Last year I had the pleasure of attending the HIMSS annual conference for the first time. It’s one of the largest gatherings of healthcare professionals in the U.S., and the conversations boiled down to one core theme: taking better care of patients. I definitely heard about servers, storage, imaging platforms and the need to cut costs, but the conversations still centered on using technology to take better care of patients and free up resources to focus on better patient care.
That meant a lot to me because Dell was founded on the idea of empowering people to reach their full potential. We believe that technology isn’t just for big companies or only the big health systems. The small hospitals and the solo practitioners matter too, and we want to give them access to the same technology the big guys use. The patients at 25-bed Hendry Regional Medical Center in Florida should reap the same benefits of information-driven healthcare as do the patients at Los Angeles-based Good Samaritan Hospital.
HIMSS, and the universal focus on patient care, gave me a deeper understanding of why Dell’s investments in healthcare really matter. Taking the time to listen to our customers – whether they are caregivers, IT professionals, health plan administrators or patients – and designing solutions that meet their needs is the heart of our business.
The other thing that impressed me at HIMSS last year was the energy and willingness to try something new. Healthcare is at the center of technology innovation. After decades of slow progress, healthcare IT is taking leaps and bounds forward, and caregivers see technology as a key tool for helping their patients.
The Dell Healthcare team will be at HIMSS 2014 in full force, and they’ll be ready to showcase some of the innovative solutions we’ve designed specifically for healthcare. Many of our solutions, like the Unified Clinical Archive and our healthcare analytics tools, focus on simplifying technology and making it easier to use. These solutions can help hospitals use cutting edge technology without adding more people to maintain the infrastructure. And less money on IT maintenance means more money for doctors and nurses at the bedside.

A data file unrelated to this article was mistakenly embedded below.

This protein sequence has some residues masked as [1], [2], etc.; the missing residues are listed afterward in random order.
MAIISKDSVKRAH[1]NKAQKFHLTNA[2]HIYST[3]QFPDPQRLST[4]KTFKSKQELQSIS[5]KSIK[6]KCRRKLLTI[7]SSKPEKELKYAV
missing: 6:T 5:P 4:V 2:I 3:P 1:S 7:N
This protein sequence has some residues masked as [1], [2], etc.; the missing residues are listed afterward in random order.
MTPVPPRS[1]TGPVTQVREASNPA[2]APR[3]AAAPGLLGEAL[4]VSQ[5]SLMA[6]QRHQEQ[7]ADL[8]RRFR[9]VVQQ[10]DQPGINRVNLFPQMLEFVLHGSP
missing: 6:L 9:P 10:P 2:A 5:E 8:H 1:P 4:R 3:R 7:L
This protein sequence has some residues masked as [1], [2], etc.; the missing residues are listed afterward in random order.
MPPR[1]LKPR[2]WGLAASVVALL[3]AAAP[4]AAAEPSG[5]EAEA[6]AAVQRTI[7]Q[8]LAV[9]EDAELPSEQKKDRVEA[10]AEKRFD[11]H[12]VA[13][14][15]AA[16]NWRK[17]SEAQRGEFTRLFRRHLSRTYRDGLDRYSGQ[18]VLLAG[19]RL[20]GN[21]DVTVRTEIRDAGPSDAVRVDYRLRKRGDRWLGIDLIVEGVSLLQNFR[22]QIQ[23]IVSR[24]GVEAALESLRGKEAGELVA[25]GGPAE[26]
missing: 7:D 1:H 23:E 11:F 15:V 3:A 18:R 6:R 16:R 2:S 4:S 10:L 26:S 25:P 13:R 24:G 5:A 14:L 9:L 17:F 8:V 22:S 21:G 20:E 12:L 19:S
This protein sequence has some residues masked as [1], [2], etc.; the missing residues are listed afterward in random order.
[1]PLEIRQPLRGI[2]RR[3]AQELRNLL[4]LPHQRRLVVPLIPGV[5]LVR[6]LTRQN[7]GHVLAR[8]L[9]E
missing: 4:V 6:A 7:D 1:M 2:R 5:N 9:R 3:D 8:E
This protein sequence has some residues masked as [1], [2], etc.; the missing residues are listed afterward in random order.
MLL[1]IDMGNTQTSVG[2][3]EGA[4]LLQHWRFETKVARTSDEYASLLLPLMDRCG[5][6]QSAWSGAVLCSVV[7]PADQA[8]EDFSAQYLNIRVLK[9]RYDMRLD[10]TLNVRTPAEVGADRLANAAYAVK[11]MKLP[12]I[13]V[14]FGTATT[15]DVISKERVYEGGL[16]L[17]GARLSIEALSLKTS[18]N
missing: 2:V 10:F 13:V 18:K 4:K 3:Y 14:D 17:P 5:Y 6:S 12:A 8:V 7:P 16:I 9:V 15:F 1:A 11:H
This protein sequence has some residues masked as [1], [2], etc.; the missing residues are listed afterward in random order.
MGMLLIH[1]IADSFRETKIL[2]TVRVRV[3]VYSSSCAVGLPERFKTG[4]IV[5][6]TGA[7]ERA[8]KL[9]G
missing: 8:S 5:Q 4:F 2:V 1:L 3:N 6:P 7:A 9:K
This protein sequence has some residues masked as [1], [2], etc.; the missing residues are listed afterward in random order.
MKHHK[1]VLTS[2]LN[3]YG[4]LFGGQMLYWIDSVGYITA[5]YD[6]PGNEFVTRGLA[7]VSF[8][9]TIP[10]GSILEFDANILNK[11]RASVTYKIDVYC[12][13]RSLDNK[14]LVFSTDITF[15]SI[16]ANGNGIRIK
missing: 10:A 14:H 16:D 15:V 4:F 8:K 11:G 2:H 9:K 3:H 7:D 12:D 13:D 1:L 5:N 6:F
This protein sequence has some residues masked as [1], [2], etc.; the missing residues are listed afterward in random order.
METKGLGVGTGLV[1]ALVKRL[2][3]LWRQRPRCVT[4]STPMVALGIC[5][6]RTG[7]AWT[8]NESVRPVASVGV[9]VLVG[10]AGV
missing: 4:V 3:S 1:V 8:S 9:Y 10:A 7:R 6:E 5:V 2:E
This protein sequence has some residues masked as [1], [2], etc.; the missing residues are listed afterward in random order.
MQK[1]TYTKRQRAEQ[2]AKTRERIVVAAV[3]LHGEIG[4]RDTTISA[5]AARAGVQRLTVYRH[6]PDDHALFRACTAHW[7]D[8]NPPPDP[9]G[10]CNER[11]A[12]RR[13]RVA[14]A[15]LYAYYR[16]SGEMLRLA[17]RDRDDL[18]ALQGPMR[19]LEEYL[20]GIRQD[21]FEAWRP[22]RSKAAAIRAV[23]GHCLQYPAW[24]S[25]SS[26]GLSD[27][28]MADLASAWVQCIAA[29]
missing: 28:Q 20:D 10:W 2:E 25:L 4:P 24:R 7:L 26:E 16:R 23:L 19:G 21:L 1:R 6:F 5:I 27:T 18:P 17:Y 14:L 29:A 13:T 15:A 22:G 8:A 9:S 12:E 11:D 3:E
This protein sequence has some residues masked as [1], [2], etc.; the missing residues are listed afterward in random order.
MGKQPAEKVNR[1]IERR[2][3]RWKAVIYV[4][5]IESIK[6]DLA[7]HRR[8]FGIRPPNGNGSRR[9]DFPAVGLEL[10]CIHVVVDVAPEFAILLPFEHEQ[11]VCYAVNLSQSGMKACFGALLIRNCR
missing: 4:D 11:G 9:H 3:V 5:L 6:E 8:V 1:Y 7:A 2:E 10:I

One of the premier events of the week will be the Tuesday educational session “N=1: Customizing Care for My Life and My DNA” (10 a.m. in room 320) by Eric Dishman, Intel’s health and life sciences general manager. He’ll share his 25-year journey – as cancer patient and as healthcare entrepreneur – and describe the challenges of scaling n=1 medicine to every institution and individual. Andrew Litt, MD, Dell’s chief medical officer, will join him on stage to share advances in treatment of neuroblastoma, a fast-moving cancer that strikes mostly young children. Dell technology is speeding up genome sequencing, which helps doctors quickly find the most effective treatments for each of these young patients.
You’ll also want to visit Dell’s booth, #5264 in Hall C, where you can talk to our experts in cloud, security, EMR, ICD-10, analytics and more. There will be hands-on demonstrations of our healthcare solutions, and you can also register to win a Dell Venue 11 Pro tablet. We’ll give away three of these great new tablets, one each day of the exhibit. Check the Dell booth schedule for times and other information.
Dell experts will also host three panel discussions in the Intel Hospitality Suite, room 340C (third floor):
- Tuesday 2/25, 7:30am: Advanced Systems and Analytics for Accountable Care Models
- Wednesday, 2/26, 7:30am: Beyond BYOx – the Internet of Things in Healthcare
- Wednesday, 2/26, 9:30am: A Virtualized Linux offering for Epic customers
Overall, HIMSS 2014 looks to be even more exciting and inspiring than last year’s event, and the Dell team can’t wait to get there.